For the Birds Radio Program: Signs of Spring 2005
Signs of Spring
This has been the most extraordinary winter I’ve ever seen—on one single day I saw more Great Gray Owls than I’d seen in an entire lifetime before. I added a Boreal Owl to my yard list, and have had the loveliest time watching Hawk Owls. Of course, it’s been hard on many of the owls—being so abundant, they’ve been rather crowded, and some have ended up in inappropriate habitat, forced to feed on unusual prey items. And because so many meadow voles live in ditches, the Great Gray Owls are drawn to roadsides, and an unprecedented number have been killed or injured by cars.
However you look at it, this has been an intense season. But now it seems to be drawing to a close. There are still plenty of owls about, especially in Aitkin County in Minnesota and around Crex Meadows in Wisconsin. But they are thinning out now, and hawks are starting to return—on March 9, I saw a beautiful adult male Northern Harrier gliding over a field in the bog where a Hawk Owl had been hunting a week ago.
Even though the temperatures have been below freezing for the past few days, dirt roads are starting to soften, and the snow cover is crumbling and slowly disappearing. Our end of Lake Superior seems to have given up on freezing up, and streams that had been ice-covered are open again. The first flocks of robins have been appearing, and as the average temperature rises above 36 or 37 degrees, the big push of robins and geese will induce spring fever.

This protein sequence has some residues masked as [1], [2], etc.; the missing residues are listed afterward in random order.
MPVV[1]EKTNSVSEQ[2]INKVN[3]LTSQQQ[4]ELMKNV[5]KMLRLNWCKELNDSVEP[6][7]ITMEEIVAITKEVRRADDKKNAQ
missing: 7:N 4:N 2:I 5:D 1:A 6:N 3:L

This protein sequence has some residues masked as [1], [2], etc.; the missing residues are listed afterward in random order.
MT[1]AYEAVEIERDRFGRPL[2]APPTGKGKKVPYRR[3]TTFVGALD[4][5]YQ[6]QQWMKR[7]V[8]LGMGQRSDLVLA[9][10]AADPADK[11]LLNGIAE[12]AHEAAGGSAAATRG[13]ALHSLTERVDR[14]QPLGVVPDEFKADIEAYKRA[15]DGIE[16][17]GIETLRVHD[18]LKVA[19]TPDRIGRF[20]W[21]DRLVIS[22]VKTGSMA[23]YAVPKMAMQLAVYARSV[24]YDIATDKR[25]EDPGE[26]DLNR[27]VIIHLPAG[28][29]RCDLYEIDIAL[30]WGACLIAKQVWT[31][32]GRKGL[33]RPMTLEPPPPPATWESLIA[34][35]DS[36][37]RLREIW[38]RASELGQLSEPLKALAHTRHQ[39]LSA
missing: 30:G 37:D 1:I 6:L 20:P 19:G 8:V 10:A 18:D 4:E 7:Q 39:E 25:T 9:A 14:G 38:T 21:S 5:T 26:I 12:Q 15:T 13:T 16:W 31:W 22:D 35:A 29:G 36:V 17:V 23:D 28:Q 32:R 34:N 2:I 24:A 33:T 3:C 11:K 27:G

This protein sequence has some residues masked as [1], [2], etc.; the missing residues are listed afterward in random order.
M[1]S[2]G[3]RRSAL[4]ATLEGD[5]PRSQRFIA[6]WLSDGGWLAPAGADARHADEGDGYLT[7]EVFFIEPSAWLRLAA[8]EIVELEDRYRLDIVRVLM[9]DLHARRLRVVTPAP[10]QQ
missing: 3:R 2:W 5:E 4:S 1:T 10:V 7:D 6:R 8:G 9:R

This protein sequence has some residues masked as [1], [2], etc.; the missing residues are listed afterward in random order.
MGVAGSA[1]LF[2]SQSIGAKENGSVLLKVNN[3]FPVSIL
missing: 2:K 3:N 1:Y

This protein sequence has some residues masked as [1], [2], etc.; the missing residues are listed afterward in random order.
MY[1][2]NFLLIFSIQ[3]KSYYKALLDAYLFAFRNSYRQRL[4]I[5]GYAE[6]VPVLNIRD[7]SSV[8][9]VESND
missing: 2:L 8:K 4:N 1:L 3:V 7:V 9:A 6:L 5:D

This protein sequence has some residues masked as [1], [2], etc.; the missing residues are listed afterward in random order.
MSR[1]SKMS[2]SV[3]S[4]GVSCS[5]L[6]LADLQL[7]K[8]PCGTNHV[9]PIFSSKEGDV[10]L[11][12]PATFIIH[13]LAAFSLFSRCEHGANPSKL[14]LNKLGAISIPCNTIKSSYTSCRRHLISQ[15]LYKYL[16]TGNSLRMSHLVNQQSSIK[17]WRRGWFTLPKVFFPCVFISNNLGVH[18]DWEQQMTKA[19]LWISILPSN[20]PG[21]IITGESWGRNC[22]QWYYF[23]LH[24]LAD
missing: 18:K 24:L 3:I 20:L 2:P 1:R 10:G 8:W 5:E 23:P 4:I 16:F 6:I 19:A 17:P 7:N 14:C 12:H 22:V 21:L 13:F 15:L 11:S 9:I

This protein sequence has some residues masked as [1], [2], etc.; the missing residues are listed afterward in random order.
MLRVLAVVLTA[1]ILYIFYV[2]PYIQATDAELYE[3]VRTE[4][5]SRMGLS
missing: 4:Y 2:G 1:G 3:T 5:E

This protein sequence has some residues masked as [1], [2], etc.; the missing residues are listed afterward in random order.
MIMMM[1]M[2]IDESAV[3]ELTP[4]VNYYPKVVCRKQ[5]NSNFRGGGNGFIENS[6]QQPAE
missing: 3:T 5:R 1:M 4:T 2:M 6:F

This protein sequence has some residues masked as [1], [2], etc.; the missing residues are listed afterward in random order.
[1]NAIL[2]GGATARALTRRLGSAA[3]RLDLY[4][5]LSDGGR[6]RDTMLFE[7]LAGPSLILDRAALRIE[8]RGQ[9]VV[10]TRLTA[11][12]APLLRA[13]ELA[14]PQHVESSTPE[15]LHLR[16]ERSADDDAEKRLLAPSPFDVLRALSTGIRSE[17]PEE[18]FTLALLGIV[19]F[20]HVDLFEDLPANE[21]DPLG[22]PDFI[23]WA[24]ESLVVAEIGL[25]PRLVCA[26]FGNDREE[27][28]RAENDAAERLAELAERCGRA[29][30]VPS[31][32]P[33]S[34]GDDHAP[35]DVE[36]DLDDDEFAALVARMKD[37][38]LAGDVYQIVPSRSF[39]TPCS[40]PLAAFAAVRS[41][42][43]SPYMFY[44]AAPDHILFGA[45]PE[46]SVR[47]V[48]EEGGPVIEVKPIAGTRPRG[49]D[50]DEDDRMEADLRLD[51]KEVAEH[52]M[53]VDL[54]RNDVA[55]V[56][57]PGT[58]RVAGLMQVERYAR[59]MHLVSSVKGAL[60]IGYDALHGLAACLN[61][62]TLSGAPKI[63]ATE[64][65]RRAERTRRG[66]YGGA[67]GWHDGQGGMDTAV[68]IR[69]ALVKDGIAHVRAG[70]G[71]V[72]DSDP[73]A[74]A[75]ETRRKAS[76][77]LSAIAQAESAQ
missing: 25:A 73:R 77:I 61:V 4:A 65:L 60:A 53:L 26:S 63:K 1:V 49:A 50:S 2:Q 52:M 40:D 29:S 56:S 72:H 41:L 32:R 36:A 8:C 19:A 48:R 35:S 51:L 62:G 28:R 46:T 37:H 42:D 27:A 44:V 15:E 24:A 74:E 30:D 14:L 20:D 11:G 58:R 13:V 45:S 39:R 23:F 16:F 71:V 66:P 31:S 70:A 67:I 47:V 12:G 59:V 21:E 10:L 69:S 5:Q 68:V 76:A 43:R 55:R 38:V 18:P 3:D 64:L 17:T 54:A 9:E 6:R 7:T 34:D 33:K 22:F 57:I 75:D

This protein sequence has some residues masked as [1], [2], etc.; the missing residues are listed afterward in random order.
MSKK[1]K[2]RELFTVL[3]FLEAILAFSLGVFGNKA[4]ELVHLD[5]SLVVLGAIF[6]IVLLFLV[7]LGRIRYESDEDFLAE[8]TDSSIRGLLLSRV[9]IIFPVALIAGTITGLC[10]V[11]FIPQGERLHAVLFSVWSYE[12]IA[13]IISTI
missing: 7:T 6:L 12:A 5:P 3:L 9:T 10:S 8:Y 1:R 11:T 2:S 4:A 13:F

Finch flocks are thinning out now, which is good because there’s been a rather big outbreak of salmonella over much of the continent. Even people who keep their feeders meticulously clean have been finding dead and dying birds. I’ve been letting my feeders go dry every few days so my own flocks haven’t been too large anymore—I’m more nervous this year because suddenly a flock of over 20 pigeons has been coming, and disease organisms can flourish in their droppings. Other than that, pigeons don’t pose much of an ecological problem to other wildlife, so even though they’re introduced, I don’t mind having them around, but would just as soon not have so many. I’m not sure where they roost and nest—my own house doesn’t have appropriate crevices for them.
I’ve woken up several times in the past week to the sound of singing chickadees. They of course sing in January and February, but the songs become more insistent in March, and the earlier sunrise makes it easier to hear them before I get up. Chickadee flocks are still hanging out together, but pairs are occasionally parting ways for a little while, as they check out potential nest cavities, though no matter how romantic they may feel, pairs still split up at nighttime—chickadees are solitary sleepers. Woodpeckers are drumming, Pine Siskins are singing their zippy tunes, and spring is seeping into the winter air. For a few weeks, we may not know from one day to the next which season it is, but eventually the birds and the weather will sort it out. Even on wintry days we’ll hear some songs and tapping, and new snow won’t last more than a week or so. Little by little spring will dominate the wrestling match, and the gray and white landscape will suddenly be washed with green and the hardships of winter will be supplanted by the more joyous if equally overbearing responsibilities of nesting and raising young. And even as this year’s amazing owl invasion ends, the survivors will be pairing off, ensuring wonderful winters to come.